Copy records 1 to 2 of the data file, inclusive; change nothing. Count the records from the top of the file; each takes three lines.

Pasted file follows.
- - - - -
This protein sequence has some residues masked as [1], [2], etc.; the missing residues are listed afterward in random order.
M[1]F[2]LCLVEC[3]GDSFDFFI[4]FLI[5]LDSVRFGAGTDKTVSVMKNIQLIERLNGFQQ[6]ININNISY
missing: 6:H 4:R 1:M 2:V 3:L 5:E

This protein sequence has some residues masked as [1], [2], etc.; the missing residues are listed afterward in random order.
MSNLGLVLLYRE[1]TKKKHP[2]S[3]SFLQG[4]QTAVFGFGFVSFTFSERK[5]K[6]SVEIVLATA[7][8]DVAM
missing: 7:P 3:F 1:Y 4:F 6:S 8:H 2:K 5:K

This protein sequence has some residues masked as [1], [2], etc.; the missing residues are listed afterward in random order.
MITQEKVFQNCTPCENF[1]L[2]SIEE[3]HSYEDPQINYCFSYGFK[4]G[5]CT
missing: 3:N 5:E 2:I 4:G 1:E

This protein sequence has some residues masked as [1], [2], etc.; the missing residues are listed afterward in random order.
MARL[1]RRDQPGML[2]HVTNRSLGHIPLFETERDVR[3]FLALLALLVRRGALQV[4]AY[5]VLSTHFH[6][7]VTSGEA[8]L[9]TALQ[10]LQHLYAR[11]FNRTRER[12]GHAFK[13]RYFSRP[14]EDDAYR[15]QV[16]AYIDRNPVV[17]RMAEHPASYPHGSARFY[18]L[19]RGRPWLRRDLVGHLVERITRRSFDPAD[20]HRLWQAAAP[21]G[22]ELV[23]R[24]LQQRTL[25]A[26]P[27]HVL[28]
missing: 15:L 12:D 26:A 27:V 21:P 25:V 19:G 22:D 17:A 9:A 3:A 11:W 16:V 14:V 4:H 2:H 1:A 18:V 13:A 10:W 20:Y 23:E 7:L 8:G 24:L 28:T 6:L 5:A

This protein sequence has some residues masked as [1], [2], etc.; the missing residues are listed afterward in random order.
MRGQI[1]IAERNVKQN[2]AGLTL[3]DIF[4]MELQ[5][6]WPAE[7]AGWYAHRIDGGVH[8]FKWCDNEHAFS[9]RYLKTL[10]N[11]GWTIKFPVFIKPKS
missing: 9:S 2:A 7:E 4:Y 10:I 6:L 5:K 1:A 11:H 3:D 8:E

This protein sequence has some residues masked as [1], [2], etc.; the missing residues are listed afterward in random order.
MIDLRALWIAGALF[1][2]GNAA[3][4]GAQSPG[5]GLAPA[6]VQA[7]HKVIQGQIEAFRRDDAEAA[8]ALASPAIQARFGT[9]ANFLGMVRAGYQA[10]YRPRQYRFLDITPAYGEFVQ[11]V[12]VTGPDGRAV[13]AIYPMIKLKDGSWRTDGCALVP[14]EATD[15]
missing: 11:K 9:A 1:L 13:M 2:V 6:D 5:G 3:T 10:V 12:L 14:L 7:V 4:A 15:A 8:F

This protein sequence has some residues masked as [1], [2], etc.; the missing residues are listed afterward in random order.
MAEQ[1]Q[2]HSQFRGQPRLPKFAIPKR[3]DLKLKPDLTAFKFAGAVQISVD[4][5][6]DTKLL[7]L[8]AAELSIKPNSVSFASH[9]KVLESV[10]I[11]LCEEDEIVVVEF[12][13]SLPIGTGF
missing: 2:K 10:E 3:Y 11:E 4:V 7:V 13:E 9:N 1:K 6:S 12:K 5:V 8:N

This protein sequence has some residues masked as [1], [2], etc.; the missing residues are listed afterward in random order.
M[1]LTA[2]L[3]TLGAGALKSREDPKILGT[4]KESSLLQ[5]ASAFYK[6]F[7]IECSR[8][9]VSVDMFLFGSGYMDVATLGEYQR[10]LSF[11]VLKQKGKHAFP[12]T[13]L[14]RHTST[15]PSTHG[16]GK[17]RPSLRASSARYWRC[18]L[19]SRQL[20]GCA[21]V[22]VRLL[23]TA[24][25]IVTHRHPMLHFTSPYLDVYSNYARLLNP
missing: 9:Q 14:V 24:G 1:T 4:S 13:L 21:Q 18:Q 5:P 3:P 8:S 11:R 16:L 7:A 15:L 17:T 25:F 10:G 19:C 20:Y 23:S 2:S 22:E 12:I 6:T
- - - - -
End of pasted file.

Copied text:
This protein sequence has some residues masked as [1], [2], etc.; the missing residues are listed afterward in random order.
M[1]F[2]LCLVEC[3]GDSFDFFI[4]FLI[5]LDSVRFGAGTDKTVSVMKNIQLIERLNGFQQ[6]ININNISY
missing: 6:H 4:R 1:M 2:V 3:L 5:E

This protein sequence has some residues masked as [1], [2], etc.; the missing residues are listed afterward in random order.
MSNLGLVLLYRE[1]TKKKHP[2]S[3]SFLQG[4]QTAVFGFGFVSFTFSERK[5]K[6]SVEIVLATA[7][8]DVAM
missing: 7:P 3:F 1:Y 4:F 6:S 8:H 2:K 5:K